Why Are BCAAs Popular?
Further research found that BCAAs stimulate the anabolic response when tested post-exercise. When someone is in an anabolic state, their body is in the process of building muscle by forming proteins from amino acids. Oppositely, when someone is in a catabolic state, the body breaks down proteins into amino acids to be used; a basic example of catabolism is resistance focused exercise, where muscles are being used and repetitive micro-tears are occurring. Because of this, the term “anabolic window” has been popularized within the fitness industry when discussing protein and BCAA supplementation. The “anabolic window” refers to the optimal time, about 1 to 2 hours, after physical activity when your body is in an anabolic state when consumption of carbohydrates and proteins is best absorbed to synthesize and recover. However, this window mostly applies to elite level athletes (think professional and Olympic level) and that the general population is more likely to reap the same benefits by simply refueling post-exercise since the body stays in an anabolic state anywhere from 24 to 48 hours. It is important to not stress and focus too much on the thought of the anabolic window and to understand the importance of refueling your body with food after exercise (learn more about pre- and post-exercise fueling here).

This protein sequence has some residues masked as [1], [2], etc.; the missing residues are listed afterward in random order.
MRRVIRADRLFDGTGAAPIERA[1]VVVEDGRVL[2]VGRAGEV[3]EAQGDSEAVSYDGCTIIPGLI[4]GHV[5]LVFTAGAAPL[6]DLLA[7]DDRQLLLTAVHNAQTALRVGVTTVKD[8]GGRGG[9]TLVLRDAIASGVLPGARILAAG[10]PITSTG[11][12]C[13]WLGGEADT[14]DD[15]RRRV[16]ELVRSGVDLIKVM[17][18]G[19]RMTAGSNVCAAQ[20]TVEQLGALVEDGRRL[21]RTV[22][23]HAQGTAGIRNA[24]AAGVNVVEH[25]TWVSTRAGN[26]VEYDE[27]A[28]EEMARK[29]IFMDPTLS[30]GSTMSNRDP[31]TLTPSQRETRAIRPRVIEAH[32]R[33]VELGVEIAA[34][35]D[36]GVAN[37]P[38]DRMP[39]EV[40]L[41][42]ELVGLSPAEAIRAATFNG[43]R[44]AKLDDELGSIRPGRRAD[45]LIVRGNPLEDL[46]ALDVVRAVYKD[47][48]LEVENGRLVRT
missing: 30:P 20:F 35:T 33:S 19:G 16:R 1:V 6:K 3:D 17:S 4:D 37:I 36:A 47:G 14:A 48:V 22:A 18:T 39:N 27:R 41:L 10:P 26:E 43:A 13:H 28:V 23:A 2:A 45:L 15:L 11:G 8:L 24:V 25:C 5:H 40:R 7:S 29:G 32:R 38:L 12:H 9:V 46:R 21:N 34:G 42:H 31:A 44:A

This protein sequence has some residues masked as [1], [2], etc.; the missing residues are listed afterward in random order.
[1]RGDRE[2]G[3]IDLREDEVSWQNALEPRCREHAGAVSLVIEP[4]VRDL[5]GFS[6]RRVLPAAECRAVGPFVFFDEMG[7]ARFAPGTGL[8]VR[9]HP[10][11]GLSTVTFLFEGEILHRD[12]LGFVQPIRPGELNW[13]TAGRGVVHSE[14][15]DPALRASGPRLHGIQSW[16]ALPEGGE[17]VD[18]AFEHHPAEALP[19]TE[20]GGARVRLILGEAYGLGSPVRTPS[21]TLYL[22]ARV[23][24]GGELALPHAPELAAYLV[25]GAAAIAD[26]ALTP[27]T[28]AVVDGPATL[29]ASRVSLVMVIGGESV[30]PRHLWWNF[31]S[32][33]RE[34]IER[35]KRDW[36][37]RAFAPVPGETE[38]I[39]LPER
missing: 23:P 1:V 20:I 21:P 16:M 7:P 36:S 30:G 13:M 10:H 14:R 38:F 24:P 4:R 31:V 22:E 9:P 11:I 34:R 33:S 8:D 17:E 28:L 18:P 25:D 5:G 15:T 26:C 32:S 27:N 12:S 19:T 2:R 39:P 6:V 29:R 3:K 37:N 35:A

Why Extra BCAA Supplementation is Unnecessary
Because of all this extensive, yet inconclusive, research, professionals do not recommend consuming extra BCAAs through supplementation for several reasons. Commercial BCAA supplement only include 3 of the 9 essential and out of 20 total amino acids. Though leucine, isoleucine, and valine are the primary amino acids that contribute to the beginning of MPS, all 20 are necessary for optimal MPS. When lacking the other 6 essential and other 11 non-essential amino acids, your body is not in the best position to build up muscle proteins. Further, some studies have shown that consuming an excess of BCAAs can actually slow MPS and contribute more to MPB and therefore slowing muscle growth, strength, and recovery. Just as with anything else, an excess of anything consumed is not ideal for health; as with BCAAs, nutrients not utilized by the body can be converted and stored as other sources of energy (i.e. as fat) or at worst, negatively affect other functions of the body such as production of neurotransmitters.
How to Incorporate BCAAs in Your Plans